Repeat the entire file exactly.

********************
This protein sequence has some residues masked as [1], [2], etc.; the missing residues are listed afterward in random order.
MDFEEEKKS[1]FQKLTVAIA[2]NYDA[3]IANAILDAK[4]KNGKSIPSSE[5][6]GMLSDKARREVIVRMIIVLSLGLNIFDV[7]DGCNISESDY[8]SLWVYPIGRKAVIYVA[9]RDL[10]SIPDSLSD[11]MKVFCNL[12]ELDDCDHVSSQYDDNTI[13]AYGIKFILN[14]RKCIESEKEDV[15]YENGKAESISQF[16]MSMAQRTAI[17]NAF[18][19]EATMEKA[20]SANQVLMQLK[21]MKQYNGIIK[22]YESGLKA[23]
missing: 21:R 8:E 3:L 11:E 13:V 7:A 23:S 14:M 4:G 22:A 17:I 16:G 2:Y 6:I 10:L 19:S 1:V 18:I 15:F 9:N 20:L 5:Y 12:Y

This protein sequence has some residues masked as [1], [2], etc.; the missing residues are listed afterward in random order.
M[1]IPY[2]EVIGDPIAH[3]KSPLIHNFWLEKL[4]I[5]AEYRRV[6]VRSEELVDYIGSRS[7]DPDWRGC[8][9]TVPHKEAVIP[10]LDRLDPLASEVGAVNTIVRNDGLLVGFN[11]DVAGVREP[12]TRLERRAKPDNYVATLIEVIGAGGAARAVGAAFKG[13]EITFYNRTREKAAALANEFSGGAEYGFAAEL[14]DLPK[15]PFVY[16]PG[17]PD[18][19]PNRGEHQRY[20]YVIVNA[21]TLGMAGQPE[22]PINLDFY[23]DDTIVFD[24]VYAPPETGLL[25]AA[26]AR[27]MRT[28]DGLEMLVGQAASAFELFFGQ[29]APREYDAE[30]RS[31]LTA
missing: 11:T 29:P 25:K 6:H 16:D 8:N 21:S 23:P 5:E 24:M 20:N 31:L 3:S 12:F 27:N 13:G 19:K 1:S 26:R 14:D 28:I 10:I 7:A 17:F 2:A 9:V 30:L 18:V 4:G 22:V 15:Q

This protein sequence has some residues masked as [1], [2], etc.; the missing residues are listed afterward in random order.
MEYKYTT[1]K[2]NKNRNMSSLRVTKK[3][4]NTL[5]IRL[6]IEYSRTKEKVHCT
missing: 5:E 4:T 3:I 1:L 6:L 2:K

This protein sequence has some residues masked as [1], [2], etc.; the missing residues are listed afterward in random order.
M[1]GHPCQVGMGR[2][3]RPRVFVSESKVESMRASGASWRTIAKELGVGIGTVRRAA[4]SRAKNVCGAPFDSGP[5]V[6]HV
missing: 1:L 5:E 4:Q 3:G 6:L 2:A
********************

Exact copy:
This protein sequence has some residues masked as [1], [2], etc.; the missing residues are listed afterward in random order.
MDFEEEKKS[1]FQKLTVAIA[2]NYDA[3]IANAILDAK[4]KNGKSIPSSE[5][6]GMLSDKARREVIVRMIIVLSLGLNIFDV[7]DGCNISESDY[8]SLWVYPIGRKAVIYVA[9]RDL[10]SIPDSLSD[11]MKVFCNL[12]ELDDCDHVSSQYDDNTI[13]AYGIKFILN[14]RKCIESEKEDV[15]YENGKAESISQF[16]MSMAQRTAI[17]NAF[18][19]EATMEKA[20]SANQVLMQLK[21]MKQYNGIIK[22]YESGLKA[23]
missing: 21:R 8:E 3:L 11:E 13:V 7:A 23:S 14:M 4:G 22:A 17:I 16:G 2:Y 6:I 10:L 19:S 1:V 18:I 15:F 9:N 20:L 5:Y 12:Y

This protein sequence has some residues masked as [1], [2], etc.; the missing residues are listed afterward in random order.
M[1]IPY[2]EVIGDPIAH[3]KSPLIHNFWLEKL[4]I[5]AEYRRV[6]VRSEELVDYIGSRS[7]DPDWRGC[8][9]TVPHKEAVIP[10]LDRLDPLASEVGAVNTIVRNDGLLVGFN[11]DVAGVREP[12]TRLERRAKPDNYVATLIEVIGAGGAARAVGAAFKG[13]EITFYNRTREKAAALANEFSGGAEYGFAAEL[14]DLPK[15]PFVY[16]PG[17]PD[18][19]PNRGEHQRY[20]YVIVNA[21]TLGMAGQPE[22]PINLDFY[23]DDTIVFD[24]VYAPPETGLL[25]AA[26]AR[27]MRT[28]DGLEMLVGQAASAFELFFGQ[29]APREYDAE[30]RS[31]LTA
missing: 11:T 29:P 25:K 6:H 16:D 8:N 21:S 23:P 5:E 24:M 20:N 31:L 3:S 12:F 27:N 13:G 19:K 1:S 26:R 14:D 28:I 10:I 7:A 17:F 2:A 9:V 30:L 18:V 4:G 22:V 15:Q

This protein sequence has some residues masked as [1], [2], etc.; the missing residues are listed afterward in random order.
MEYKYTT[1]K[2]NKNRNMSSLRVTKK[3][4]NTL[5]IRL[6]IEYSRTKEKVHCT
missing: 5:E 4:T 3:I 1:L 6:L 2:K

This protein sequence has some residues masked as [1], [2], etc.; the missing residues are listed afterward in random order.
M[1]GHPCQVGMGR[2][3]RPRVFVSESKVESMRASGASWRTIAKELGVGIGTVRRAA[4]SRAKNVCGAPFDSGP[5]V[6]HV
missing: 1:L 5:E 4:Q 3:G 6:L 2:A